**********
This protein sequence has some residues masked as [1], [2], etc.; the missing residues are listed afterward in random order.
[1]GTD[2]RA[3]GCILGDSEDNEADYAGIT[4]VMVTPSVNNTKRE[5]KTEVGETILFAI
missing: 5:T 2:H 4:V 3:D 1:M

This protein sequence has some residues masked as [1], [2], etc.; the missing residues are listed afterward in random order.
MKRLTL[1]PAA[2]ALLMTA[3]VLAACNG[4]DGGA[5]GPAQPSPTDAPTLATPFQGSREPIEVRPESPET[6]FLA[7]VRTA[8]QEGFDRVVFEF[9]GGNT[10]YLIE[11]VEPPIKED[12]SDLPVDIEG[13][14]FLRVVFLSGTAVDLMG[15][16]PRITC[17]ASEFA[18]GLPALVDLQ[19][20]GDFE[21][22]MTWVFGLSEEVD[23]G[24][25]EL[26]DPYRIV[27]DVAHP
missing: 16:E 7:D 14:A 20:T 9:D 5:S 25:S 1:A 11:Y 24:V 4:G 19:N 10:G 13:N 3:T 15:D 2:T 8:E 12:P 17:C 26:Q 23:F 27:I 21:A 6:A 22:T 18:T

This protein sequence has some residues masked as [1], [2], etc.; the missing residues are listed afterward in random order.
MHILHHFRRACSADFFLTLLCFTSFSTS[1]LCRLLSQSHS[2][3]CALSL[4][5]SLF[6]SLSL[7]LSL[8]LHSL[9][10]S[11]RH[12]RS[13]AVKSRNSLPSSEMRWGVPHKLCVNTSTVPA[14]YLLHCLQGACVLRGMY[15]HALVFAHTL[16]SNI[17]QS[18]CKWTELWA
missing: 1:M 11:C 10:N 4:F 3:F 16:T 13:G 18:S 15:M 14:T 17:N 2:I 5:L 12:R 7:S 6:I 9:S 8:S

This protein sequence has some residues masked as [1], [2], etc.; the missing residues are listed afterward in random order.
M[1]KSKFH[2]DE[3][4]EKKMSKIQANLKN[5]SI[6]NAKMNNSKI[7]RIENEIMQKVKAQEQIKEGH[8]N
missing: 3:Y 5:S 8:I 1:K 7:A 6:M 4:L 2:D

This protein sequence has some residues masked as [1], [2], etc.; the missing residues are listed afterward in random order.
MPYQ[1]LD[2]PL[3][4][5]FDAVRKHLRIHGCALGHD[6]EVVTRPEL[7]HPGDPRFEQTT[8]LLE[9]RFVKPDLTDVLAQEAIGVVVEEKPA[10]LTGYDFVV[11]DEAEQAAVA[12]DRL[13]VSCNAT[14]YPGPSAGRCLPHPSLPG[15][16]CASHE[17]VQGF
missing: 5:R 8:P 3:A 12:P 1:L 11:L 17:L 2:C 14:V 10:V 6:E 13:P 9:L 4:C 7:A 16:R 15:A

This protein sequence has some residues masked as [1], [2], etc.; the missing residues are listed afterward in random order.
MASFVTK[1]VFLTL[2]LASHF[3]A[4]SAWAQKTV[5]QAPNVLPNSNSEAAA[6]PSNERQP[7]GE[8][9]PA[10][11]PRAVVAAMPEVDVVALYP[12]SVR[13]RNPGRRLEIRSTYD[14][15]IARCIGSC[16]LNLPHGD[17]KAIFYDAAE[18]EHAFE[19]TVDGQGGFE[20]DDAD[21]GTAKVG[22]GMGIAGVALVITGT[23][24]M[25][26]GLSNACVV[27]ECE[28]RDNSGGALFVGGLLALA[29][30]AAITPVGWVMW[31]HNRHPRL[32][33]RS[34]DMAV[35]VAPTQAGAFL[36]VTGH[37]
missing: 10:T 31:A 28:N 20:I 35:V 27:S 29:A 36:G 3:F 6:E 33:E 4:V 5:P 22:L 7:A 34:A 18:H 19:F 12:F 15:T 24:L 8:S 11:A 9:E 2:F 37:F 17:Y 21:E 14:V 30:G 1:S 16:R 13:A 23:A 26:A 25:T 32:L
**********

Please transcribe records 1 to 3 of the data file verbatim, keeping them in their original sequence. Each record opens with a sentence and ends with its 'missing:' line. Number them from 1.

This protein sequence has some residues masked as [1], [2], etc.; the missing residues are listed afterward in random order.
[1]GTD[2]RA[3]GCILGDSEDNEADYAGIT[4]VMVTPSVNNTKRE[5]KTEVGETILFAI
missing: 5:T 2:H 4:V 3:D 1:M

This protein sequence has some residues masked as [1], [2], etc.; the missing residues are listed afterward in random order.
MKRLTL[1]PAA[2]ALLMTA[3]VLAACNG[4]DGGA[5]GPAQPSPTDAPTLATPFQGSREPIEVRPESPET[6]FLA[7]VRTA[8]QEGFDRVVFEF[9]GGNT[10]YLIE[11]VEPPIKED[12]SDLPVDIEG[13][14]FLRVVFLSGTAVDLMG[15][16]PRITC[17]ASEFA[18]GLPALVDLQ[19][20]GDFE[21][22]MTWVFGLSEEVD[23]G[24][25]EL[26]DPYRIV[27]DVAHP
missing: 16:E 7:D 14:A 20:T 9:D 5:S 25:S 1:A 11:Y 24:V 4:G 19:N 10:G 13:N 3:T 15:D 2:T 8:E 12:P 17:C 26:Q 23:F 27:I 21:A 6:A 22:T 18:T

This protein sequence has some residues masked as [1], [2], etc.; the missing residues are listed afterward in random order.
MHILHHFRRACSADFFLTLLCFTSFSTS[1]LCRLLSQSHS[2][3]CALSL[4][5]SLF[6]SLSL[7]LSL[8]LHSL[9][10]S[11]RH[12]RS[13]AVKSRNSLPSSEMRWGVPHKLCVNTSTVPA[14]YLLHCLQGACVLRGMY[15]HALVFAHTL[16]SNI[17]QS[18]CKWTELWA
missing: 1:M 11:C 10:N 4:F 3:F 16:T 13:G 18:S 15:M 14:T 17:N 2:I 5:L 12:R 7:S 6:I 9:S 8:S